PROFILE £9.99 (228pp) (free p&p) from 0870 079 8897

Talk to the Hand, by Lynne Truss

A manners manifesto with a note of apology

Lynne Truss's new book,
Talk to the Hand - The Utter Bloody Rudeness of Everyday Life (or six good reasons to stay at home and bolt the door), is a curious work, part social commentary, part lament, and part battle cry. It seems fitting that an author whose last book concerned itself with one set of Ps and Qs should progress smoothly to the other sort. We were taught at school - it seems incredible now - that an educated person whose grammar leaves a lot to be desired is also likely to be lacking in moral energy. Perhaps Truss was taught the same.

Talk to the Hand is a melancholy book. The subject of rudeness is more stimulating to the author than the subject of good manners. In Eats, Shoots & Leaves, Truss's preoccupation with correct grammar seemed recherché and altruistic. In fact, that book is really the story of a love affair.

Objecting to other people's rudeness, as the author does again and again here, does not carry the same panache. There is less joy in the writing than in all her earlier works, although one or two flights of fancy are worthy of a top-class comedian. In a slightly random aside about people-who-need-people being ultra-lucky, she paints a little picture of the alarm that employees feel when a sighing and clingy person enters a casino or a betting-shop, because there's just bound to be an enormous run on the tills.

Truss is so aware of the pitfalls of writing such a book that it is extraordinary that she completed the task. She admits that people who concern themselves at length with the behaviour of others are often conventional and conservative - and no better than they ought to be themselves.

She refers to her book as a "rant" and it is full of apologies, self-directed put-downs and get-out clauses. "It's not worth saying" and "It's already been said" is how she frames the points she makes. Perhaps because of this ambivalence, Talk to the Hand suffers from an awkwardness of tone. Truss states in her introduction that "The author apologises for the high incidence of the word 'Eff' in this book... If you don't Effing like it, you know what you can Effing do. (That's a joke.)" I didn't quite feel that it was.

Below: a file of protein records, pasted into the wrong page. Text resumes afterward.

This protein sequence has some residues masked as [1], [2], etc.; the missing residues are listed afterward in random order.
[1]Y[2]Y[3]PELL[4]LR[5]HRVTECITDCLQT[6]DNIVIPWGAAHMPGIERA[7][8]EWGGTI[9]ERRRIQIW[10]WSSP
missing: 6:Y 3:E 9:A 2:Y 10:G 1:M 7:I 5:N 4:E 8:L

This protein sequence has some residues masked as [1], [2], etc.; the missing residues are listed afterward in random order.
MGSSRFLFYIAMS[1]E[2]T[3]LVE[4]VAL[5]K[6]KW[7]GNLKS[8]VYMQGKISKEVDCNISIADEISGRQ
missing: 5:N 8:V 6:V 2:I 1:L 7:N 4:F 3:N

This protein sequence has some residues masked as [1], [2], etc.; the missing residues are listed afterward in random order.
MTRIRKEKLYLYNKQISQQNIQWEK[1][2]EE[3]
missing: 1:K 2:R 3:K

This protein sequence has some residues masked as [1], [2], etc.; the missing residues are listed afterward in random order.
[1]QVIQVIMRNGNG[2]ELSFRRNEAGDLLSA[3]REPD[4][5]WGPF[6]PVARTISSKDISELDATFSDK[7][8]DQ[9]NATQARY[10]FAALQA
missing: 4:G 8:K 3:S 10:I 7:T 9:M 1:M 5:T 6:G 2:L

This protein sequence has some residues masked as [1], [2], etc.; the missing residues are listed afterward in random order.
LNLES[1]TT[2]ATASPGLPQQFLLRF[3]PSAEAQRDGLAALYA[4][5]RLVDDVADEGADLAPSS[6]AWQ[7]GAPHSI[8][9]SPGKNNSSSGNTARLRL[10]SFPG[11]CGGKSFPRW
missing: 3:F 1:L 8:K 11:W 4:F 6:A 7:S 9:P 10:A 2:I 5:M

Yet Truss's concern for the morality of our everyday interactions is thorough and affecting. She never tries to simplify this thorny subject, with all its political and moral dimensions. She bemoans the intolerance of our "Eff Off" society while celebrating the appeal of intolerance. Truss questions society's obsession with safeguarding its personal space, while commenting on how shocking intrusions into this can feel.

She deftly names and shames the sheer brutality of much conventional English politeness and her dissection of English reticence is genuinely stylish. She also writes with insight about the breakdown in the distinction between private and public codes of behaviour.

Truss's conclusion - and she apologises for the lack of surprises - is that good, imaginative, well-mannered behaviour makes the world a better place. Well, yes.

Some other findings are less reliable. She writes: "If we looked inside ourselves and remembered how insignificant we are, just for a couple of minutes a day, respect for other people would be an automatic result." It seems to me that personal feelings of insignificance never did much to enhance human behaviour.

The book's surprisingly moving ending evokes a fantasy world where everything is done kindly and with consideration. It reminded this reader of Truss's great gift for comic fiction. Perhaps a fictional world where good, thoughtful, slightly obsessive characters triumph over their rough, unmannerly counterparts might have brought Truss's points home with more verve.

It is also regrettable that Truss chose not to lay out a plan for how people really ought to behave in social situations with a bank of gritty and acute bullet-points for her readers to relish. Her reasons for this omission, she claims, are the degree of exposure her own conduct would attract. "Famous author in shock neighbour-blanking horror incident," is the sort of criticism she dreads.

Talk to the Hand does occasionally read like a thank-you letter extended ambitiously to the second side of the notepaper. Yet it addresses an important subject with intelligence and humour, and for that we should certainly be grateful.

Susie Boyt's latest novel, 'Only Human', is published by Review

Arts and Entertainment
Jude Law in Black Sea

film

In Black Seahe is as audiences have never seen him before

Arts and Entertainment
Johnny Depp no longer cares if people criticise his movie flops

film

Arts and Entertainment
Full circle: Wu-Tang’s Method Man Getty

Music review

Arts and Entertainment
When he was king: Muhammad Ali training in 'I Am Ali'
film
Arts and Entertainment
Joel Edgerton, John Turturro and Christian Bale in Exodus: Gods and Kings
film Ridley Scott reveals truth behind casting decisions of Exodus
PROMOTED VIDEO
Arts and Entertainment
Scare tactics: Michael Palin and Jodie Comer in ‘Remember Me’

TVReview: Remember Me, BBC1
Arts and Entertainment
Carrie Hope Fletcher
booksFirst video bloggers conquered YouTube. Now they want us to buy their books
Have you tried new the Independent Digital Edition apps?
Arts and Entertainment

ebooksNow available in paperback
Arts and Entertainment

ebooks
Arts and Entertainment
Damien Hirst
artCoalition's anti-culture policy and cuts in local authority spending to blame, says academic
Arts and Entertainment
A comedy show alumni who has gone on to be a big star, Jon Stewart
tvRival television sketch shows vie for influential alumni